Taking all of these clues in, Bobby Levin led from his strongest suit, a low club.
Let us go to the other room now. The auction there went like this: 1NT from RHO, you passed, 2 Hearts (transfer) from LHO, partner passed, 2 Spades from RHO, you passed, 3NT from LHO, all passed. Ira Rubin had these cards. From his viewpoint, dummy probably did not have 4 hearts (he would have preferred Stayman with 54 in the majors). Declarer may have 4 hearts, but he may also have 4 diamonds, or 4 clubs, and it is rather more likely that he will have 5 (or more!) clubs or diamonds, than hearts. In other words, by the pure "count of cards in each suit", it is more likely that hearts are the combined longest suit for the defense. And so he led a small heart.
This was the full hand:
Note how both leaders were correct in the inferences available in each auction. Nevertheless, one of them hit on the killing heart lead, while the other lost a trick in the opening lead. As usual, the opening lead was the most important card.
Let us now end this article with the analysis of a brilliant lead, from Gabriel Chagas, which decided a South American championship against Venezuela, some 40 years ago. Chagas had something like the following hand, and this was the auction:
Chagas reasoned as follows: Declarer clearly has a spade stopper, or two. Dummy is hoping to make the contract by running clubs. And North's club holding is ominous for the defense. The odds that the clubs will run (or perhaps that partner has a stiff honor which will be soon revealed -- something like KJ10xxx and Ax with the opponents) must be huge.
This means that, for the spade lead to be the best, partner must have a spade honor and a club stopper; if he does not have that club stopper, declarer will probably be able to run 9 tricks before the defense can do anything else, even if the spade suit is established in the opening lead. The entry in hearts will be too late to break the contract.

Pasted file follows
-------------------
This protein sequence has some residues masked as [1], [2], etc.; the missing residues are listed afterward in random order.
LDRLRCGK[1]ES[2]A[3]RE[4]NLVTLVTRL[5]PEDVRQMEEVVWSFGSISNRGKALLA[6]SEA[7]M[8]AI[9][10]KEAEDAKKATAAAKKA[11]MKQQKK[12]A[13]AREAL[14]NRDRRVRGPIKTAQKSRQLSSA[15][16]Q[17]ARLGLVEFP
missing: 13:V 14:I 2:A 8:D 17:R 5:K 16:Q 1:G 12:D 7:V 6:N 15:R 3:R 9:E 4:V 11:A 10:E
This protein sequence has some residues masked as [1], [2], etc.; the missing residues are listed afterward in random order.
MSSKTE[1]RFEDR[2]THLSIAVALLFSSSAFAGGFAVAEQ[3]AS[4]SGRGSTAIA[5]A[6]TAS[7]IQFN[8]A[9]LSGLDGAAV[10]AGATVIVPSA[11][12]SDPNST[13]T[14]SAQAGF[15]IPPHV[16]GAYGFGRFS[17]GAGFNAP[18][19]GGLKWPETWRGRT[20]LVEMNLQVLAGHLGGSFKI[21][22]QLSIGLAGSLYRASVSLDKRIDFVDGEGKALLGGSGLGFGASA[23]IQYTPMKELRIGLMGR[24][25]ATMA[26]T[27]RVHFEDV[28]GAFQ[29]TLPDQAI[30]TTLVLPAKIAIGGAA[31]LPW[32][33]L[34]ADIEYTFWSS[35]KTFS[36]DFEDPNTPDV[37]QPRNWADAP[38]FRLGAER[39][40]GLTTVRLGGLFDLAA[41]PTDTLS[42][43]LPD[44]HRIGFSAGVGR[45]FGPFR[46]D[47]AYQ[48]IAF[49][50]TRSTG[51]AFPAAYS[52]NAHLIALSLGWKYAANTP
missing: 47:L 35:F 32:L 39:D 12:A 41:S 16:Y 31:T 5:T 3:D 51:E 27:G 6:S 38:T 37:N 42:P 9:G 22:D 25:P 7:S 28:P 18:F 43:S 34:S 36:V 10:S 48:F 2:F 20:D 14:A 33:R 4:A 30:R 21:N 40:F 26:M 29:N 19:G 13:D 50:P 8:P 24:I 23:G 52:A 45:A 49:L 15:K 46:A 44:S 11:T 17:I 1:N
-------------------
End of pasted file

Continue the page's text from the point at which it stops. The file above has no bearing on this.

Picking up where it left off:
On the other hand, the opponents did not try to find a heart fit. Support doubles were not in vogue back then, so dummy would probably make an effort to reveal 3 cards in hearts, whether by supporting directly at his second bid, or, almost certainly, by bidding 3 Hearts over 2NT. That means that the hearts are most likely 4-2 (or perhaps even 4-1) with the opponents. So, there is a fair chance that partner has a good holding in hearts; but, more crucially, even if the heart lead is not so good for the defense, if partner has that winning case for the spade lead (a spade honor and a club stopper), North can still switch to spades after leading the heart Ace! Depending on the sight of dummy and on the card that his partner (P.P. Assumpção) would play, he could decide how to direct the defense.
Look at it in this way: the heart lead would only be disastrous if the heart King were the 9th trick in a hand where partner has a spade honor and a club stopper, but in which declarer no longer needed to establish clubs after that heart lead. Try to concoct such a hand. It is not easy.
The hand has a happy ending for us, Brazilians, for this was the entire hand:
Chagas had read the hand perfectly, and the defense cashed 4 hearts and 1 spade. The spade lead does not give up the hand -- Assumpção could switch to hearts. Would you? With Jx of hearts in dummy, K108x in your hand, and declarer having bid hearts? Is it not more likely that your partner will have the club stopper (the Ace), in which case you have to continue the spade attack, rather than breaching a new suit (bid by declarer, to boot)? Congratulations to Chagas for making partner's life easy with a great lead (which might have worked in different scenarios -- e.g., Kxx K10xxx xxxx x with partner, and a singleton Jack of hearts in dummy),
The bottom line: before making the opening lead, make an effort to visualize, as much as possible, the opponents' distribution and your partner's. Every auction is full of clues! And don't forget to do this while the auction is taking place -- otherwise your lead will take a long time to show up at the table (and remember that declarer is paying attention too... taking too long for a lead is a clue for him as well).